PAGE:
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Online lecture looks at relationship between Mennonite and Black communities


An online lecture today (March 11) will see Dr. Timothy Epp present some of his findings from a decade of studying the relationship between Mennonites and the Black community.

Epp is taking part in 2021 Bechtel-Lecture-In-Anabaptist-Mennonite Studies. Recognizing Black History Month, this year’s lecture is “Blackness, Whiteness and the Anabaptists ‘Imagined Community’ in Print and Mission” deals with both the positive and negative relationship the Mennonite and Anabaptist communities have had with the Black community throughout history.

Epp’s interest in the topic emerged during a family vacation about 15 years ago in Grey County.

“I like to pick up pamphlets in the tourist area, which had icons indicating sites of Black history. We drove out to a little town called Priceville…  to the east of Durham. And that that was a scene of a Black settlement in a National Film Board film has been made of that settlement. But I began to be curious about this revealing of history. And so, I had a small grant them to study how people were receiving this kind of a revisionist history, but then I began to think, ‘well, I’m always talking about this as somebody else’s story – I wonder if there’s any connections to my own background in terms of being Mennonite?’”

Epp says the presentation is twofold. The first portion is focused on encounters between the two groups of people. The second is based around newspaper depictions of the Black community by Anabaptist and Mennonite publications, many of which would now be considered offensive.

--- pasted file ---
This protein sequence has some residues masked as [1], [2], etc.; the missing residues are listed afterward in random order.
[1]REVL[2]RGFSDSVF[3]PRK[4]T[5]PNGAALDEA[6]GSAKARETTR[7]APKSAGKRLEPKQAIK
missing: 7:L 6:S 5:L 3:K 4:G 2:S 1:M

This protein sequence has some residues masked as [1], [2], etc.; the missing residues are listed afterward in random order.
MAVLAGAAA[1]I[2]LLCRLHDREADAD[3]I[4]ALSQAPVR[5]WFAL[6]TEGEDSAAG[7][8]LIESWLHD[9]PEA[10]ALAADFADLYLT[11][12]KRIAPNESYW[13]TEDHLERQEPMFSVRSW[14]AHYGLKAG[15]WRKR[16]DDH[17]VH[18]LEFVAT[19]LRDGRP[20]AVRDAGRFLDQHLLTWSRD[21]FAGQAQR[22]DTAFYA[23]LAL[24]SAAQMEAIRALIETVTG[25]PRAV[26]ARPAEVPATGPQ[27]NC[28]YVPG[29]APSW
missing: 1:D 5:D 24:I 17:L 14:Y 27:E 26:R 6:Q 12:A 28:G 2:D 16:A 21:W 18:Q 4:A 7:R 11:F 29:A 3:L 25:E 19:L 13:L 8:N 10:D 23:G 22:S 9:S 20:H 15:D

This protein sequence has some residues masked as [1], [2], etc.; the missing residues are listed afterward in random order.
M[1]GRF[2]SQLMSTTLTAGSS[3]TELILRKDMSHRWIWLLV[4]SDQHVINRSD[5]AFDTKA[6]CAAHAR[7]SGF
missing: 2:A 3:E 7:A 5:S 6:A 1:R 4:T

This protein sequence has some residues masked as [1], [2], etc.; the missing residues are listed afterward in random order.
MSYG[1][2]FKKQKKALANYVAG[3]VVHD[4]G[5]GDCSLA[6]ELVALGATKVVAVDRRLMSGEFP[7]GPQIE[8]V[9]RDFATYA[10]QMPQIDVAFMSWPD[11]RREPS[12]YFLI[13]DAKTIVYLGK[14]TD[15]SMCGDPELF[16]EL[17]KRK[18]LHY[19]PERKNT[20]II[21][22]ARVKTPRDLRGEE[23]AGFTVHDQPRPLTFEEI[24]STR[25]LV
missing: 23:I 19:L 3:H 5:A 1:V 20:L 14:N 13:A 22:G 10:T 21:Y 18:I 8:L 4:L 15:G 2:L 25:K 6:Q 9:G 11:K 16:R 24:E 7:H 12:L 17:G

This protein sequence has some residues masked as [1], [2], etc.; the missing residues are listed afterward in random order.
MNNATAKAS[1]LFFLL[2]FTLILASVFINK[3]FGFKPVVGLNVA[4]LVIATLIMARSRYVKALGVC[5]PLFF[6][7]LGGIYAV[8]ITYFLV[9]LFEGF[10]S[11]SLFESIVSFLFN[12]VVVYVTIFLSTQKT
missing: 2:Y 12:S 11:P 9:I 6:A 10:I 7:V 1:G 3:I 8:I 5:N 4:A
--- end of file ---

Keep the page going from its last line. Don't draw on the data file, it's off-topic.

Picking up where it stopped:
What are today Wellesley and Woolwich townships were part of an area Black settlers first inhabited in Canada following their escape from the United States as part of the Underground Railroad. The settlement was called the Queen’s Bush Settlement and eventually saw some of the people head back to the U.S. following emancipation and to larger cities for more work opportunities. One of the settlement’s descendants is Toronto-based jazz musician Diana Braithwaite who will be performing as part of the presentation.

This year’s lecture will be the first Lester Bechtel, for whom the series is named, will not be in attendance following his passing on January 24.

“He had a vision of wanting research to be accessible by the broader community,” said Epp.

The event will be streamed for free on the Conrad Grebel University YouTube channel and will be followed by a question-and-answer period that will require registration. 

Epp said the findings of his research to encourage people to be more accepting of their neighbours.

“Look to beyond preconceptions. On the one hand, the preconception of Mennonites have always being helpful. We have had our positive relationships with other people across lines of race, with the Black people in the area. But there are also other accounts.

“We still have some racial division following last year with the Black Lives Matter movement. I think we really need again to get to know our neighbours across lines of cultural and racial divisions to really know each other in order to move forward to build those friendships that we need.”

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